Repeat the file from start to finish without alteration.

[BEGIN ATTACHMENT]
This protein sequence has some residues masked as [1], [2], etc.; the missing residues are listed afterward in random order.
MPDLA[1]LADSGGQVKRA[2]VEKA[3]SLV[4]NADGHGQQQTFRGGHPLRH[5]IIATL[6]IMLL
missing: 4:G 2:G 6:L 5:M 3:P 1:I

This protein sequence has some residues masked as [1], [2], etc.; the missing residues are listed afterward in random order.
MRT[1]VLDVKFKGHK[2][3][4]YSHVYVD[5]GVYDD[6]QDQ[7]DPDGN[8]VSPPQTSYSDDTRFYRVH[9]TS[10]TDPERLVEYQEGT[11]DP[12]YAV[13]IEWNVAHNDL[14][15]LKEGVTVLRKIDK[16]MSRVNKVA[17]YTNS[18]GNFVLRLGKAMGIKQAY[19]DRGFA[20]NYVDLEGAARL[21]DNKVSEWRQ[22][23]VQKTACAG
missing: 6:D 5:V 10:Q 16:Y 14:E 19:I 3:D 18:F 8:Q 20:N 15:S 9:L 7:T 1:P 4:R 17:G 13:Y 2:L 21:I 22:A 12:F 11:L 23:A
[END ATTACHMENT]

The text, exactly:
This protein sequence has some residues masked as [1], [2], etc.; the missing residues are listed afterward in random order.
MPDLA[1]LADSGGQVKRA[2]VEKA[3]SLV[4]NADGHGQQQTFRGGHPLRH[5]IIATL[6]IMLL
missing: 4:G 2:G 6:L 5:M 3:P 1:I

This protein sequence has some residues masked as [1], [2], etc.; the missing residues are listed afterward in random order.
MRT[1]VLDVKFKGHK[2][3][4]YSHVYVD[5]GVYDD[6]QDQ[7]DPDGN[8]VSPPQTSYSDDTRFYRVH[9]TS[10]TDPERLVEYQEGT[11]DP[12]YAV[13]IEWNVAHNDL[14][15]LKEGVTVLRKIDK[16]MSRVNKVA[17]YTNS[18]GNFVLRLGKAMGIKQAY[19]DRGFA[20]NYVDLEGAARL[21]DNKVSEWRQ[22][23]VQKTACAG
missing: 6:D 5:V 10:Q 16:Y 14:E 19:I 3:D 18:F 8:Q 20:N 15:S 9:L 7:T 1:P 4:R 17:G 13:Y 2:L 21:I 22:A 12:F 11:L 23:A